By Jim Rowland
They are infamous, they inspired punk, they were championed by Keith Moon, they were often referred to as the British New York Dolls, they released just one album and one of them went on to form The Boys. They were The Hollywood Brats, and tonight they’re back, hitting a stage for the first time in 45 years.
Tonight’s show is totally sold out, and it’s extremely hot and sweaty in Nell’s as original Brats Andrew Matheson, Casino Steel and Brady, along with three new recruits (including the current Boys’ rhythm section of Kent Norberg and Martin H-Son), hit the stage for this hugely anticipated show. The legend of the Hollywood Brats has endured and grown over the decades since their demise in the mid-70’s and it’s fair to say there won’t be many people in the audience tonight who saw them first time round. With Cherry Red re-releasing their one and only album a fair few years ago now, a whole new following was created, and there’s even a few keen fans from overseas who have flown in for the gig.
I didn’t really know what to expect from this. Given the band’s reputation from all those years back, it could well have been a shambolic car crash, but as the Brats launch into the opening salvo of ‘Tumble With Me’ and ‘Chez Maximes’, it’s crystal clear that will not be the case. Sounding remarkably close to the original album versions, with a bit more balls, and with Matheson’s voice sounding intact too, the Brats are delivering from the off. There’s even a brand new single, the brilliantly named ‘Vampire Nazi’, thrown in too, which blends pretty seamlessly with more of the old stuff like ‘Courtesan’ and ‘Nightmare’. Matheson decrees ‘if you don’t like Chuck Berry, there’s the door’ as they deliver a very decent ‘Sweet Little Sixteen’, and there’s a special treat in store as a Boomtown Rat joins the Hollywood Brat on stage, as Brats’ fan Bob Geldof joins in the fun for a run through the Kinks’ ‘I Need You’.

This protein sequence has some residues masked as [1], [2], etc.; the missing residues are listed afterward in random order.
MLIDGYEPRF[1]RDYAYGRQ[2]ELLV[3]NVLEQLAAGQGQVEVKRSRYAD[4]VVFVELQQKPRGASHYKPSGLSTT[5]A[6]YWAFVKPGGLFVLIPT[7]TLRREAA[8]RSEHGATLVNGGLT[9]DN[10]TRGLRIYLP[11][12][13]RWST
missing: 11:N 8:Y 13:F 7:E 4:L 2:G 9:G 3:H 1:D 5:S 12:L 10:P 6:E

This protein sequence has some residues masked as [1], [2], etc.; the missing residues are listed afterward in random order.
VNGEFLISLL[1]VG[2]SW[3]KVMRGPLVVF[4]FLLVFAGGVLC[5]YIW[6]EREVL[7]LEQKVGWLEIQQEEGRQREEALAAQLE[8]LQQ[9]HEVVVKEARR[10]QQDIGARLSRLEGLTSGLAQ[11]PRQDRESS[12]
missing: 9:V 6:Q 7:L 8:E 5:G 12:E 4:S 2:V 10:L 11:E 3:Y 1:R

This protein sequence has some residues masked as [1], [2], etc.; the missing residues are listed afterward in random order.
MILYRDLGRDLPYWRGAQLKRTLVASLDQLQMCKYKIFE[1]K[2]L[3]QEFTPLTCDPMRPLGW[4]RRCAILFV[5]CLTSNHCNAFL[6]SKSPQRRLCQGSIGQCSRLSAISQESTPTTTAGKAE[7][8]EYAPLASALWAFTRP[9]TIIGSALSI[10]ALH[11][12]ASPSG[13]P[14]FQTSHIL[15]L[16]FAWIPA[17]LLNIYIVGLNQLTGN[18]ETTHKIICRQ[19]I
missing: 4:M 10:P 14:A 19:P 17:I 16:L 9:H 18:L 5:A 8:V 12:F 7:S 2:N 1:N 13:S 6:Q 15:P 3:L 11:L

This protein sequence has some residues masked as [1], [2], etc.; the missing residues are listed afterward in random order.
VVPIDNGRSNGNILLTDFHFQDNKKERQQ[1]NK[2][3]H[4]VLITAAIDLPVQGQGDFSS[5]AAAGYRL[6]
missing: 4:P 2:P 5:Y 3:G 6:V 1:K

Three big hitters close the set with ‘Another School Day’ and ‘Then He Kissed Me’ sounding awesome and ‘Sick On You’, probably the most famous song and the title of Matheson’s recent book, rounding it all off perfectly with the crowd singing along in rousing fashion. And that’s it, a short and sweet one hour and ten minute set with no encore which rightly leaves the crowd wanting more.
Considering this was the first Hollywood Brats gig since 1974, it really had no right to be this good. The Brats didn’t just pull it off, they smashed it. More please.
- PHOTO CREDIT: Photos by the author.
- All content © Über Rock. Not to be reproduced in part or in whole without the express written permission of Über Rock.